WebSockets

@marblejs/websockets module implements the RFC 6455 WebSocket protocol, providing full-duplex communication channels over a single TCP connection.

Installation

$ yarn add @marblejs/websockets @marblejs/core rxjs fp-ts

Bootstrapping

Like httpListener the WebSocket module defines a similar way of bootstrapping the app.

webSocket.listener.ts
webSocket.listener.ts
import { webSocketListener } from '@marblejs/websockets';
const effects = [
effect1$,
effect2$,
// ...
];
const middlewares = [
middleware1$,
middleware2$,
// ...
];
export const webSocketListener({ effects, middlewares });

To create WebSocket app instance, we can use createWebSocketServer, which is a wrapper around ws server creator. When created, it won't automatically start listening to given port and hostname until you call its awaited instance.

index.ts
index.ts
import { createWebSocketServer } from '@marblejs/websockets';
import { IO } from 'fp-ts/lib/IO';
import { listener } from './webSocket.listener';
const webSocketServer = createWebSocketServer({
options: {
port: 1337,
host: '127.0.0.1',
},
listener,
});
const main: IO<void> = async () =>
await (await webSocketServer)();
main();

If you are curious about other ways of server bootstrapping, reach out the HTTP Server events chapter.

Effects

Marble.js defines a common interface for many different kinds Effects. In case of @marblejs/websockets, the module defines a WsEffect which works within WebSocket protocol and deals with streams of Events. The very basic implementation of WebSocket Effect can look like in the code snipped below.

hello.effect.ts
hello.effect.ts
import { matchEvent } from '@marblejs/core';
import { WsEffect } from '@marblejs/websockets';
import { mapTo } from 'rxjs/operators';
export const hello$: WsEffect = event$ =>
event$.pipe(
matchEvent('HELLO'),
mapTo({ type: 'HELLO', payload: 'Hello, world!' }),
);

Like any other Effect, it is just a function which returns a stream of outgoing events. The Effect above responds to HELLO events with Hello, world! message. In case of default WsEffect interface, each incoming event has to be mapped to an outgoing event which is just an object with type and payload attributes.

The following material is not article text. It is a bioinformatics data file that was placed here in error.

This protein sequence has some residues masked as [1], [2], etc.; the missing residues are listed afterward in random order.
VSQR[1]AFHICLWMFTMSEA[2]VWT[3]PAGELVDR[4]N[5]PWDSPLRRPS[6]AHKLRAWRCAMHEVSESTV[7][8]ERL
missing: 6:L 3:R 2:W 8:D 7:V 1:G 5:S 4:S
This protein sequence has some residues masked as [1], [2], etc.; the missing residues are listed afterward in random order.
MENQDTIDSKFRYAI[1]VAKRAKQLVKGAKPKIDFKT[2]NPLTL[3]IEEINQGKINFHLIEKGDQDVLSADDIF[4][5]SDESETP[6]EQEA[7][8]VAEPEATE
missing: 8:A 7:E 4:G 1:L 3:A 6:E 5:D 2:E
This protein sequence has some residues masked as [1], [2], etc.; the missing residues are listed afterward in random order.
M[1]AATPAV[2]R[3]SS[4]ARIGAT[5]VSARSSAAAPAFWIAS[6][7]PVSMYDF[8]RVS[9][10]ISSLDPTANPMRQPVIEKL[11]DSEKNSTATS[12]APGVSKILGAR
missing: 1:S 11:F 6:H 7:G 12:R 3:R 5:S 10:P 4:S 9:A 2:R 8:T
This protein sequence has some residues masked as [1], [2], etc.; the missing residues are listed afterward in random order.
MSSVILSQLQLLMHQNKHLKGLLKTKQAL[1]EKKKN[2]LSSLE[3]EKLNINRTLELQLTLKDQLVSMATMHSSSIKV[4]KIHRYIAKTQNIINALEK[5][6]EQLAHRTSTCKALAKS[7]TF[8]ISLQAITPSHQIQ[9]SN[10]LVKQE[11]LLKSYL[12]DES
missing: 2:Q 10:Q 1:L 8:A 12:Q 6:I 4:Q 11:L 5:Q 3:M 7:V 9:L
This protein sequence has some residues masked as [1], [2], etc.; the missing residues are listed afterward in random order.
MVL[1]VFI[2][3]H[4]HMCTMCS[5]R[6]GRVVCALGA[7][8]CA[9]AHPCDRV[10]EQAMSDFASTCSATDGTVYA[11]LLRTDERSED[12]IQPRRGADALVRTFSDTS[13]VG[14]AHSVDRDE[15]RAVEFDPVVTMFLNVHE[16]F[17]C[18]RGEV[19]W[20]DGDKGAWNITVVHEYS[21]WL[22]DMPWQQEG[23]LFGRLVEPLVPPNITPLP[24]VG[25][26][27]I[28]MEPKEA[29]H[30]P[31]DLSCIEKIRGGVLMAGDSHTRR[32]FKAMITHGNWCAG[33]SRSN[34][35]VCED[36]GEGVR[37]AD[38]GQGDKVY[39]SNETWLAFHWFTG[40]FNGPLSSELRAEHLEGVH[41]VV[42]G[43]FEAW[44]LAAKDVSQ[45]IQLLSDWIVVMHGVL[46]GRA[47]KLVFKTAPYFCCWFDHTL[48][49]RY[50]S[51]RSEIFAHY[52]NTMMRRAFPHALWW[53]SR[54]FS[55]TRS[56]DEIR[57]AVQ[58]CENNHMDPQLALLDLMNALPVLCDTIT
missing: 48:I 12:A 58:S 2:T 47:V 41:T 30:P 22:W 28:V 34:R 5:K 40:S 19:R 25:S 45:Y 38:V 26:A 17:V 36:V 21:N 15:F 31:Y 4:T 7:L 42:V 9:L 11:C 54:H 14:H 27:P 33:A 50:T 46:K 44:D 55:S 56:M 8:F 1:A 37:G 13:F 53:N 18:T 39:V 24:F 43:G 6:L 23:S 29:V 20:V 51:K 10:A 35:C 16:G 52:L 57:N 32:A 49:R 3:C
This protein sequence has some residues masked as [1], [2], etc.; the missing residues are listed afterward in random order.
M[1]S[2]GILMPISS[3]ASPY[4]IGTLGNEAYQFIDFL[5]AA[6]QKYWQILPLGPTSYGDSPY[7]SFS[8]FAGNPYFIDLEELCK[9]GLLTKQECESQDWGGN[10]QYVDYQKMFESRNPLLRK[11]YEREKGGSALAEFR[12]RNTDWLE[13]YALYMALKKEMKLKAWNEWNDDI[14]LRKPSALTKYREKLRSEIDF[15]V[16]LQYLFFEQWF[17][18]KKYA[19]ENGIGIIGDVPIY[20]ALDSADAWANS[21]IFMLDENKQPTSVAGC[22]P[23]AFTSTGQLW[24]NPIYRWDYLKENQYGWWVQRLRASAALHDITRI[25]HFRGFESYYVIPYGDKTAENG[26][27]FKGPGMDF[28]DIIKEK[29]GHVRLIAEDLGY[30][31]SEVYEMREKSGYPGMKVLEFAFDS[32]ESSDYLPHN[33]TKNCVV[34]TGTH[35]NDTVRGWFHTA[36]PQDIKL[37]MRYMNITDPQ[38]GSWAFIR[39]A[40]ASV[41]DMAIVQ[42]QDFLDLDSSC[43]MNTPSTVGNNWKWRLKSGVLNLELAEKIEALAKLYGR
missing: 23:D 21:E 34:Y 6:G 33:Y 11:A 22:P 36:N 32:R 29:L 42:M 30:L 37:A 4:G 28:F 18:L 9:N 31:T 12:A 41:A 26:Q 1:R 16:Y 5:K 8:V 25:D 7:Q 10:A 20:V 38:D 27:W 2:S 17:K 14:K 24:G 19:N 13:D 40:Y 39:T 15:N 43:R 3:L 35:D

Lets do some cool math! In the next example we will try to build a very basic calculator using only streams! For the example purpose we will only need two Effects: the first that will match ADD events and the second that will match SUM events.

calculator.effect.ts
calculator.effect.ts
import { use, matchEvent } from '@marblejs/core';
import { WsEffect } from '@marblejs/websockets';
import { t, eventValidator$ } from '@marblejs/middleware-io';
import { buffer, map } from 'rxjs/operators';
export const sum$: WsEffect = event$ =>
event$.pipe(
matchEvent('SUM'),
);
export const add$: WsEffect = (event$, ...args) =>
event$.pipe(
matchEvent('ADD'),
use(eventValidator$(t.number)),
buffer(sum$(event$, ...args)),
map(events => events.reduce((a, e) => e.payload + a, 0)),
map(payload => ({ type: 'SUM_RESULT', payload })),
);

In the example above we did a little bit of RxJS magic using buffer operator, which buffers the source Observable values until closing notifier emits (in this case sum$). Additionally, to be sure that incoming ADD events are sent with payload of type number, we used @marblejs/middleware-io validator, which is able to infer payload type from defined schema.

Lets examine in steps how the server will respond to given equation: 7+3+17 + 3 + 1

// #1 sent to server
{
"type": "ADD",
"payload": 7
}
// #2 sent to server
{
"type": "ADD",
"payload": 3
}
// #3 sent to server
{
"type": "ADD",
"payload": 1
}
// #4 sent to server
{
"type": "SUM",
}
// #5 response from server
{
"type": "SUM_RESULT",
"payload": 11
}